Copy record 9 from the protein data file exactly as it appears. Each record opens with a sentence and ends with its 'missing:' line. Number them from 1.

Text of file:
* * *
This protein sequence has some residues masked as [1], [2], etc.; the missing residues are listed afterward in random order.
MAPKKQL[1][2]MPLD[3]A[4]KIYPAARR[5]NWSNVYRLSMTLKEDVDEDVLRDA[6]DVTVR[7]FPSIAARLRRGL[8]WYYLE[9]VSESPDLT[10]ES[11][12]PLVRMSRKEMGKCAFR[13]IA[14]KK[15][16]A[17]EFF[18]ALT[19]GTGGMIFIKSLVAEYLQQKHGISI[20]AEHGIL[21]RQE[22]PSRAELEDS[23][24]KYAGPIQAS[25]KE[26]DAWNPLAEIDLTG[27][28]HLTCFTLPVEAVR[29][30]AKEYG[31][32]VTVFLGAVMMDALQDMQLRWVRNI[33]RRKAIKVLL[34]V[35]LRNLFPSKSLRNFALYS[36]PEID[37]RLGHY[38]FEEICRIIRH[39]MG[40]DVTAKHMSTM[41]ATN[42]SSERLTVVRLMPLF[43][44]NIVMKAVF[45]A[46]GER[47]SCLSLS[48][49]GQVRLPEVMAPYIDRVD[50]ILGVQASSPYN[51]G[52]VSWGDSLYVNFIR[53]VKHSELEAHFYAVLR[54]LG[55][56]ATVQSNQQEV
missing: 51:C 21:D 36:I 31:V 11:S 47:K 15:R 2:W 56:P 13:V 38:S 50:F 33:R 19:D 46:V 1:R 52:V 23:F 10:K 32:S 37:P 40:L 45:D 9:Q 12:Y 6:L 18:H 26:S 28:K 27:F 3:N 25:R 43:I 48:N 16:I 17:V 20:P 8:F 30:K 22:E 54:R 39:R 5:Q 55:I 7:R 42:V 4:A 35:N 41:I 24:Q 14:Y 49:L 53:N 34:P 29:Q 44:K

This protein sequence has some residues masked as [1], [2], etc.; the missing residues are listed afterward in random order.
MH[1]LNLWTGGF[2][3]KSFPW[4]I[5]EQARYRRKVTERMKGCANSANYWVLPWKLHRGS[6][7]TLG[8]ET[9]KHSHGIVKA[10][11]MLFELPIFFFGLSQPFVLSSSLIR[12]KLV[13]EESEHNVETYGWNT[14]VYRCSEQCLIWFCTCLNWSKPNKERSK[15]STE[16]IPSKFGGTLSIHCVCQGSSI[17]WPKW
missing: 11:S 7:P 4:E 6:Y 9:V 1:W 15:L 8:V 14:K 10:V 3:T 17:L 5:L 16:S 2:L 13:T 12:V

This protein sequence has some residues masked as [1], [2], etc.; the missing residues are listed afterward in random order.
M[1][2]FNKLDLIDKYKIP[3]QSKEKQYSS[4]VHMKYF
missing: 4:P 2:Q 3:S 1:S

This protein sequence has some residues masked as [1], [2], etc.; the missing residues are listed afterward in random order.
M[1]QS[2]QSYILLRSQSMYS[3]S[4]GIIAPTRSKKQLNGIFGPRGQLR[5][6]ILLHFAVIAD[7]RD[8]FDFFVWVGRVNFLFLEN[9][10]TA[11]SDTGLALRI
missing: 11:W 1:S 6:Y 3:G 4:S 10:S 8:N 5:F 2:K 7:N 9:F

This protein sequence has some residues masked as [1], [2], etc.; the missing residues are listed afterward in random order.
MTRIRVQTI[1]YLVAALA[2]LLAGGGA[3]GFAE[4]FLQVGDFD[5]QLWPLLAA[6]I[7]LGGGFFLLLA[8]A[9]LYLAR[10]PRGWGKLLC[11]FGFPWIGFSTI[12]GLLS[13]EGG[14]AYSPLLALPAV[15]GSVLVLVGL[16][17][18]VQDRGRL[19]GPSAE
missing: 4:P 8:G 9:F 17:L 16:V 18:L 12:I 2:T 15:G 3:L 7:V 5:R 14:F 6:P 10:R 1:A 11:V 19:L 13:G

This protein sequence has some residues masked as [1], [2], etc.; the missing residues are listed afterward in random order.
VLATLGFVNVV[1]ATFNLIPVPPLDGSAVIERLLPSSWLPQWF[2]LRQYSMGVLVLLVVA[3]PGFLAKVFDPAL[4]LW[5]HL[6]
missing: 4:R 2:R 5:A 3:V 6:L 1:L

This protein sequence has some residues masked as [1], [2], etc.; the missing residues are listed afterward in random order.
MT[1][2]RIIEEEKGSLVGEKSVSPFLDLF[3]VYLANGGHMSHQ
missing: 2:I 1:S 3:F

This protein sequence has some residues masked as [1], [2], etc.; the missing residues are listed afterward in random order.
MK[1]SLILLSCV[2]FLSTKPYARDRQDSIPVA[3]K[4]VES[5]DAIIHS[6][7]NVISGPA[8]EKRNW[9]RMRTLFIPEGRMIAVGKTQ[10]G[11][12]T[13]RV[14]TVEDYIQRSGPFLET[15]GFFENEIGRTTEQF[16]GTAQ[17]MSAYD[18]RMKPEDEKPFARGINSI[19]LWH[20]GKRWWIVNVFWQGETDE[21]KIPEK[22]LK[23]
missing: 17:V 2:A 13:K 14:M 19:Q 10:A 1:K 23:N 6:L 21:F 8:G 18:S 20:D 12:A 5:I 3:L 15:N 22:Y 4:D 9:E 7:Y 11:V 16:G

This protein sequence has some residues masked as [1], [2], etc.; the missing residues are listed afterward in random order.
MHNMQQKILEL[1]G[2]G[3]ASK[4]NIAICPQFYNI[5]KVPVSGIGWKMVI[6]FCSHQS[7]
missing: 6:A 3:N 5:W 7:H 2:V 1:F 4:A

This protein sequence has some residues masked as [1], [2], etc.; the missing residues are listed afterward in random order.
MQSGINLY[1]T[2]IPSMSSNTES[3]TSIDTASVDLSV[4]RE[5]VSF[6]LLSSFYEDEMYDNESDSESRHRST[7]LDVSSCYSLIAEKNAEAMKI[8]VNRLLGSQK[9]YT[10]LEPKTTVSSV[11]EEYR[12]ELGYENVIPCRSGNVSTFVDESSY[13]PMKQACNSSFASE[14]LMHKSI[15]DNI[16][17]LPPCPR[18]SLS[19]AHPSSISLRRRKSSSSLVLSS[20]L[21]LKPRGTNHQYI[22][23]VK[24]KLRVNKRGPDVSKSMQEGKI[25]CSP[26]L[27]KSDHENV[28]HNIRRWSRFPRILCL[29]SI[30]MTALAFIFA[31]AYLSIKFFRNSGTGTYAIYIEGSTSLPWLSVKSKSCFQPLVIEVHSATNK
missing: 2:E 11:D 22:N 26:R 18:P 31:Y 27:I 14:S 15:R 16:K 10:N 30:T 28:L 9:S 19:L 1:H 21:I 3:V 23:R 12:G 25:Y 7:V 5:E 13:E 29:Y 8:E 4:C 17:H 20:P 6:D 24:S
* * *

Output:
This protein sequence has some residues masked as [1], [2], etc.; the missing residues are listed afterward in random order.
MHNMQQKILEL[1]G[2]G[3]ASK[4]NIAICPQFYNI[5]KVPVSGIGWKMVI[6]FCSHQS[7]
missing: 6:A 3:N 5:W 7:H 2:V 1:F 4:A